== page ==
During the life span of The FASEB Journal, the decline in cardiovascular mortality was astonishing as the fundamental bases of the complex syndromes of cardiovascular disease were illuminated. In this Silver Anniversary Review, we highlight a few pivotal advances in the field and relate them to research in Pasteur's quadrant, the region of investigation driven by both a desire for fundamental understanding and the consideration of its use. In the second half of the 20th century, we advanced from little pathophysiologic understanding to a near-complete understanding and effective, evidence-based therapeutics for vascular disorders and a similar development of pharmacotherapy to address heart failure, primarily through agents that antagonize the excessive concentration of circulating neurohumoral agents. In the current era, we have witnessed 'the rise of the machines,' from stents to cardiac resynchronization therapy. The next wave of treatments will build on an increasingly sophisticated understanding of the molecular determinants of cardiovascular disorders. We briefly consider the promise of regenerative medicine and are intrigued by the possibility for the direct reprogramming of resident cardiac fibroblasts into cardiomyocytes. As for the future, genomic profiling should help physicians recommend individualized risk factor modification targeted to prevent specific manifestations of cardiovascular disease. Transcriptional and biomarker analyses will almost surely be used individually to tailor therapy for those at risk of or experiencing cardiovascular disease. Given the ongoing exponential expansion of scientific knowledge, all of human ingenuity will be needed to fully utilize the power of Pasteur's quadrant and to unleash another quarter century in cardiology as scientifically fruitful and effective on human health as the last.-Levin, R. I., Fishman, G. I. The power of Pasteur's quadrant: cardiovascular disease at the turn of the century
PMID: 21622696
ISSN: 1530-6860
CID: 134174

Publishing in the age of the digital doctor

Levin, R I
PMID: 21331275
ISSN: 1198-0052
CID: 124100

Internal medicine residency training in the 21st century: aligning requirements with professional needs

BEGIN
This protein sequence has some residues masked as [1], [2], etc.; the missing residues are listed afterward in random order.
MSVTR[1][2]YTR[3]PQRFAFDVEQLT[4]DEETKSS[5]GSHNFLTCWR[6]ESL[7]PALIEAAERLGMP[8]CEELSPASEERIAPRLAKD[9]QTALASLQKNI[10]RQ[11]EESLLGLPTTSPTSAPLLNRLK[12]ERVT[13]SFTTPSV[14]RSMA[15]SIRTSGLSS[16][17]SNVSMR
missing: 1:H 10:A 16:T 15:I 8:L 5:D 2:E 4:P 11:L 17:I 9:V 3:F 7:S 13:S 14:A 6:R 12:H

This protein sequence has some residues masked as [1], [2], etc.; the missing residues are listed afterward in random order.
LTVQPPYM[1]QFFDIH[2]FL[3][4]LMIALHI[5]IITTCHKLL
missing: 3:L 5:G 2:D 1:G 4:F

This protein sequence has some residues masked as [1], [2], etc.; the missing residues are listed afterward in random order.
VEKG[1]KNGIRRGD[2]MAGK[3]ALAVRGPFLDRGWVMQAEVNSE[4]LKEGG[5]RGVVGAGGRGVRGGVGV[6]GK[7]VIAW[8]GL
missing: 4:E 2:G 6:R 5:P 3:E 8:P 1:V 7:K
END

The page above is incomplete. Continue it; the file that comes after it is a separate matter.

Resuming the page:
Charap, Mitchell H; Levin, Richard I; Pearlman, R Ellen; Blaser, Martin J
PMID: 16164893
ISSN: 0002-9343
CID: 58700

The puzzle of aspirin and sex [Editorial]

Levin, RI
ISSN: 0028-4793
CID: 50417

Theriac found? Nitric oxide-aspirin and the search for the universal cure [Historical Article]

Levin, Richard I
PMID: 15358034
ISSN: 0735-1097
CID: 648212

Coronary artery disease and opioid use

Marmor, Michael; Penn, Arthur; Widmer, Kyle; Levin, Richard I; Maslansky, Robert
Over the past 20 years, we have observed a paucity of morbidity and mortality due to cardiovascular disease among drug users in a methadone maintenance clinic. The present study investigated whether long-term exposure to opiates or opioids is associated with decreased severity of coronary artery disease (CAD) by comparing 98 decedents with methadone or opiates (M/O) in their blood at autopsy with 97 frequency-matched decedents without M/O. Severe CAD was found significantly less often in M/O-positive decedents (5 of 98) than in M/O-negative decedents (16 of 97). Multiple logistic regression analysis contrasting those with moderate or severe CAD to those with no or mild CAD yielded an odds ratio of 0.43 (95% confidence interval 0.20 to 0.94) for M/O positivity after adjustment for potential confounding. Long-term opiate exposure thus may mitigate CAD severity and its often fatal consequences
PMID: 15135709
ISSN: 0002-9149
CID: 46186

Oxalic acid alters intracellular calcium in endothelial cells

Recht, Phoebe A; Tepedino, Gerard J; Siecke, Neil W; Buckley, Michael T; Mandeville, John T; Maxfield, Frederick R; Levin, Richard I
Patients with chronic renal failure (CRF) who undergo hemodialysis experience accelerated atherosclerosis and premature death. While the cause of uremic atherogenesis is unknown, we reported that uremic levels of oxalate, an excretory metabolite, severely inhibit proliferation and migration of human endothelial cells (EC) without affecting other cell types. Since the physical, cellular and molecular events of endothelial injury are clearly established as key factors in the development of plaque, and since inhibition of proliferation and migration would enhance endothelial injury, we have proposed that oxalate is an atherogenic toxin of uremia. In the current study, we used in situ cell counting and total DNA measurement to show that the inhibitory effect of oxalate on proliferation is exclusive to endothelial cells among human cell lines tested (endothelial cells, fibroblasts, aortic smooth muscle cells (SMC), glioblastoma and embryonic kidney cells). Using the fluorescent calcium indicators fura-2 and fluo-3, we correlated the inhibition of proliferation with a prolonged elevation in intracellular free calcium levels. We also demonstrated that all cells tested internalize 14C-oxalic acid. We conclude that plasma oxalate exerts its atherogenic effects by elevating intracellular calcium exclusively in endothelial cells and preventing re-endothelialization
PMID: 15064109
ISSN: 0021-9150
CID: 46112